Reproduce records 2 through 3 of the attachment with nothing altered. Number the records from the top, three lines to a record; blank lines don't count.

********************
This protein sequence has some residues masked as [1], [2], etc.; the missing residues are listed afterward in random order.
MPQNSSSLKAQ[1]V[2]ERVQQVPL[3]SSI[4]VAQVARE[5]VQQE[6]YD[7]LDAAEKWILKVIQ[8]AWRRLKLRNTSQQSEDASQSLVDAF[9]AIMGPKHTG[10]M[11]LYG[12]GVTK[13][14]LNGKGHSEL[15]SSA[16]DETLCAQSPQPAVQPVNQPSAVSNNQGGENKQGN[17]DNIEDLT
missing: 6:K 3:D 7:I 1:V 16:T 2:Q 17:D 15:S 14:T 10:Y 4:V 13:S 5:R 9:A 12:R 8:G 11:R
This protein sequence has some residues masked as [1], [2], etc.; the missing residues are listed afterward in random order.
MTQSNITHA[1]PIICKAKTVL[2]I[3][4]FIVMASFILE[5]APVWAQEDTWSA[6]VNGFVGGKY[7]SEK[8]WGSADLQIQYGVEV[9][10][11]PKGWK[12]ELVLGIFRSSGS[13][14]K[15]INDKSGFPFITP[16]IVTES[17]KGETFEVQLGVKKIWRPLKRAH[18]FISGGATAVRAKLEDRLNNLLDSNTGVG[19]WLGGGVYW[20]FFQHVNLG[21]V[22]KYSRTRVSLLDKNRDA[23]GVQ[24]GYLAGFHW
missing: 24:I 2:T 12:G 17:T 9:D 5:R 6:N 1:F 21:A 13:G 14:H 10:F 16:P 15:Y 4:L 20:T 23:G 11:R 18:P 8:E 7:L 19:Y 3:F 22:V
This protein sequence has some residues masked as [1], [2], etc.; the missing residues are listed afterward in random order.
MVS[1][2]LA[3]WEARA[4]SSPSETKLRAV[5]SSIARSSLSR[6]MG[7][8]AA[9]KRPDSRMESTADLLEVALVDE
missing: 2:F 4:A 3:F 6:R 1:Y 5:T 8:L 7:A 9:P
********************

This protein sequence has some residues masked as [1], [2], etc.; the missing residues are listed afterward in random order.
MTQSNITHA[1]PIICKAKTVL[2]I[3][4]FIVMASFILE[5]APVWAQEDTWSA[6]VNGFVGGKY[7]SEK[8]WGSADLQIQYGVEV[9][10][11]PKGWK[12]ELVLGIFRSSGS[13][14]K[15]INDKSGFPFITP[16]IVTES[17]KGETFEVQLGVKKIWRPLKRAH[18]FISGGATAVRAKLEDRLNNLLDSNTGVG[19]WLGGGVYW[20]FFQHVNLG[21]V[22]KYSRTRVSLLDKNRDA[23]GVQ[24]GYLAGFHW
missing: 24:I 2:T 12:G 17:T 9:D 5:R 6:N 1:F 21:A 13:G 14:H 10:F 16:P 15:Y 4:L 20:T 23:G 11:R 18:P 8:E 7:L 19:Y 3:F 22:V
This protein sequence has some residues masked as [1], [2], etc.; the missing residues are listed afterward in random order.
MVS[1][2]LA[3]WEARA[4]SSPSETKLRAV[5]SSIARSSLSR[6]MG[7][8]AA[9]KRPDSRMESTADLLEVALVDE
missing: 2:F 4:A 3:F 6:R 1:Y 5:T 8:L 7:A 9:P